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India set for final toss-up

As things stand, the first series of the new year could go either way. Going by the performance of India and Sri Lanka, there’s little to choose between the two, reports Nilankur Das.

cricket Updated: Jan 13, 2010 00:38 IST
Nilankur Das

As things stand, the first series of the new year could go either way. Going by the performance of India and Sri Lanka, there’s little to choose between the two.

The dew factor, however, could give one team an unfair edge over the other. It makes bowling tough in the second session, making the toss quite crucial.

A day before India and Sri Lanka meet in the final at the Sher-e-Bangla National Stadium, the teams must be busy thinking about how to cope with the problem in case they had to bowl second.

Sri Lanka seemed to have worked out a ploy and were working on it at the nets on Tuesday morning. The idea seemed simple: bang it in short to push the batsmen on to the back-foot and follow it up with a yorker.

Suranga Lakmal, Chanaka Welegedara and Thilan Thushara all tried out the ploy, and it looked good.

But the key would be how well they execute it on Wednesday as even a slight error in length would provide the batsmen with an easy scoring opportunity.

India, having played a match on Monday, had an optional training session in the afternoon, which was attended only by six players.

Virender Sehwag, who had a two-match rest, was back, accompanied by Yuvraj Singh, the inform Virat Kohli, Suresh Raina, Rohit Sharma and Ashok Dinda.

India bowlers have never been good in bowling yorkers, and they were not impressive in the match in which they had to bowl second.

The same holds true for Sri Lanka, but their bowling in the death is, however, a lot better than India’s.

In the last two matches, India bowlers have run through top orders, utilising the initial help in the afternoon. They, however, failed to sustain the tempo in the death overs and were hammered by the likes of Suraj Randiv of Sri Lanka and Mohammad Mahmudullah of Bangladesh.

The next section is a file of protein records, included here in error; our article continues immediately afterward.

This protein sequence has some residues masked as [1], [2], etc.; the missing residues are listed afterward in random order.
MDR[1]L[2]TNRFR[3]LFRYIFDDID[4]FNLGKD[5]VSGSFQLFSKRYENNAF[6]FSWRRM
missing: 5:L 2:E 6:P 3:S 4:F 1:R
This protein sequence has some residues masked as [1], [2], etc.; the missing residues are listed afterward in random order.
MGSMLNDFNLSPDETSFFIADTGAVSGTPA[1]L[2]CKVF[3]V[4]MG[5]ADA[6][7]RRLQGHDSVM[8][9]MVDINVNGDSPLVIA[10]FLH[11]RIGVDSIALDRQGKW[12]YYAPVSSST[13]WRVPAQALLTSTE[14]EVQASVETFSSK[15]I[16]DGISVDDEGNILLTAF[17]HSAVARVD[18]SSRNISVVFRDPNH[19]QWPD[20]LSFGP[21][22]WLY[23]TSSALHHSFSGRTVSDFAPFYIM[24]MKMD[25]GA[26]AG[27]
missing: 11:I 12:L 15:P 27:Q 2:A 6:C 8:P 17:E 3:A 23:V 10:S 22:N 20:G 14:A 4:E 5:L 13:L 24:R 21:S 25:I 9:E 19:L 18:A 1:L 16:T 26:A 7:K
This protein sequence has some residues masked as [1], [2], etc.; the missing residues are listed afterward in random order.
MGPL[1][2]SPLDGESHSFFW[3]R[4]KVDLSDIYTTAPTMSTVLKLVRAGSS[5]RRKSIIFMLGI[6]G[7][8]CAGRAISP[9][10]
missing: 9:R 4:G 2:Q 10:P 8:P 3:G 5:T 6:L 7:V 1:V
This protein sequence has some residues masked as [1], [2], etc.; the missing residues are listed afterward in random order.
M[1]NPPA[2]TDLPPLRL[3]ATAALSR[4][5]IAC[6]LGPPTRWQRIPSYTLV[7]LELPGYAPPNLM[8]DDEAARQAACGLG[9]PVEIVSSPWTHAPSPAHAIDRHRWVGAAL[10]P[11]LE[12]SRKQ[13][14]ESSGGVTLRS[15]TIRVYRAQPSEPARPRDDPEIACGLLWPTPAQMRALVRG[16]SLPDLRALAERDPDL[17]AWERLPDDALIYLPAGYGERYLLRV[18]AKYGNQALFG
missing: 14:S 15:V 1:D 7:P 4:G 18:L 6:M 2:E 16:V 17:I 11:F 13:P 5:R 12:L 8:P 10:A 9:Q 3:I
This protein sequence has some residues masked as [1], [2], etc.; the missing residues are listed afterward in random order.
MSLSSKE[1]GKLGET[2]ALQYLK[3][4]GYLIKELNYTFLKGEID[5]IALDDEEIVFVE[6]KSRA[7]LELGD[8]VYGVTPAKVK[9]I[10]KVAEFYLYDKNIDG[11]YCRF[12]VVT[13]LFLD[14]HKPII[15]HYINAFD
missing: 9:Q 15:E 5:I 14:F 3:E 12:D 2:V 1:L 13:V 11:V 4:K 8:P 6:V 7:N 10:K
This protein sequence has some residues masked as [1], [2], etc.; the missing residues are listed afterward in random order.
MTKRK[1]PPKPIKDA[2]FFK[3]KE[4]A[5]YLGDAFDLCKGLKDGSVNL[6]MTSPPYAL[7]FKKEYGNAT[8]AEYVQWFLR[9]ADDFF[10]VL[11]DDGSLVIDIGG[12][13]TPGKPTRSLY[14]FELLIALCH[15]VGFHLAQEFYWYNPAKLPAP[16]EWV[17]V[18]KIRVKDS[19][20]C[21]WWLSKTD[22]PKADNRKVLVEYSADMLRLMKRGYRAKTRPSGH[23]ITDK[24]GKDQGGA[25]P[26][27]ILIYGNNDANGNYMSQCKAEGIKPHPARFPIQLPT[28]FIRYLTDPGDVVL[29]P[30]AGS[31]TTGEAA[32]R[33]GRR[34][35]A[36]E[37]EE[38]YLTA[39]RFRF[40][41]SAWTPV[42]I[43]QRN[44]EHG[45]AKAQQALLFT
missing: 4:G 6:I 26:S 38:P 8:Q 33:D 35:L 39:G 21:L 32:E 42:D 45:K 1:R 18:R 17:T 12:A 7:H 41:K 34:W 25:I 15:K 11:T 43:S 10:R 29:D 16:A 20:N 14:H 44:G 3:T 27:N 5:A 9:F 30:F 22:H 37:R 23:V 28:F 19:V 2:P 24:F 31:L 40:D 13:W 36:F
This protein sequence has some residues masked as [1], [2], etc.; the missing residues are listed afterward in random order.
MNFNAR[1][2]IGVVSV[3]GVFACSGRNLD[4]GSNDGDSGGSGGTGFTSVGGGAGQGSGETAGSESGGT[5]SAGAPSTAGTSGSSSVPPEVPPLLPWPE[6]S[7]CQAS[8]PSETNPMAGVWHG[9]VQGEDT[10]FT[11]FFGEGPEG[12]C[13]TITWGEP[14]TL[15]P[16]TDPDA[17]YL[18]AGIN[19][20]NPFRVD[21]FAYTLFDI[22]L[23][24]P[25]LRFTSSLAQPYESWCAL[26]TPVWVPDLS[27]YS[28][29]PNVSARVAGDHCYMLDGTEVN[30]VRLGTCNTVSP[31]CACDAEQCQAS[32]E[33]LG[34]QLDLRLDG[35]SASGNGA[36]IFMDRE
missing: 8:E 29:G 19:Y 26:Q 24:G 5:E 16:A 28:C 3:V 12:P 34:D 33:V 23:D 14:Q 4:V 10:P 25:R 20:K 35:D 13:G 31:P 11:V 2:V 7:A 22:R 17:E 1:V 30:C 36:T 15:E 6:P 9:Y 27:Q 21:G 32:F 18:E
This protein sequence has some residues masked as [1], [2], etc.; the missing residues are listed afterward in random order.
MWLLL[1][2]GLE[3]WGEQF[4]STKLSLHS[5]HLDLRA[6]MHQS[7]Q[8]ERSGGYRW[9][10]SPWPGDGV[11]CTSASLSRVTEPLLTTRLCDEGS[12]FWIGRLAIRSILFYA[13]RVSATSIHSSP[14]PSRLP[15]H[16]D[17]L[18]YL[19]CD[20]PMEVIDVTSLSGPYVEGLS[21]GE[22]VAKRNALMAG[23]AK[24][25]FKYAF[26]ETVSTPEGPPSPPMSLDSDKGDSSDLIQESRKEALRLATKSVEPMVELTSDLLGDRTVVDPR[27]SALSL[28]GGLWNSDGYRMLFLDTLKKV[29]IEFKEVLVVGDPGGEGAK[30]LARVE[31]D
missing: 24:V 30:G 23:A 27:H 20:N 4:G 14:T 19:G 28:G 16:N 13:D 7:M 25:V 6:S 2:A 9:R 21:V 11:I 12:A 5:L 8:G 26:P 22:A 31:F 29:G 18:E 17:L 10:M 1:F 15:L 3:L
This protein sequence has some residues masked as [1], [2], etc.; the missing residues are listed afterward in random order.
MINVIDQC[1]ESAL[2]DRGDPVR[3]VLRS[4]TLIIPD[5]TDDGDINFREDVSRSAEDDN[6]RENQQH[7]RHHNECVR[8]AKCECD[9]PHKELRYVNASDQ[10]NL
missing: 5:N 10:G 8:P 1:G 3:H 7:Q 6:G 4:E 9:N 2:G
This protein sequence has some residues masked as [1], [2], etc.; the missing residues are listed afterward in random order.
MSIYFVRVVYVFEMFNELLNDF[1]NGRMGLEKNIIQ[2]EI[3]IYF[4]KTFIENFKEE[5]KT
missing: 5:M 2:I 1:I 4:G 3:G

Having played each other so often will give Sri Lanka a slight advantage. The India team is more or less the same, but Sri Lanka have quite a few new faces in the XI and most of them have done well in the series.

Thissara Perera has bowled well and have even won Sri Lanka a match with the bat against India, just like he did in Nagpur last month.

Suraj Randiv has shouldered the responsibility of spearheading the spin attack quite nicely in the absence of Muttiah Muralitharan.

Suranga Lakmal, on the other hand, has extracted good bounce and has bowled with a lot of pace.

Besides, Welegedara, who also made his debut against India last month and took his first fifer against India here, have further strengthened the Lankan pace attack.

For India, too, youngsters like Kohli and Sudip Tyagi have done well. Kohli, in particular, is having a brilliant run and is currently the highest scorer of the tournament.

But all eyes will be on Tillakaratne Dilshan and Sehwag. The two have toyed with the bowlers and have got runs at will.

With the cold wave and the early morning fog returning after a two-day gap, chances are that the final could be worst hit by dew if the sun does not come out early in the morning.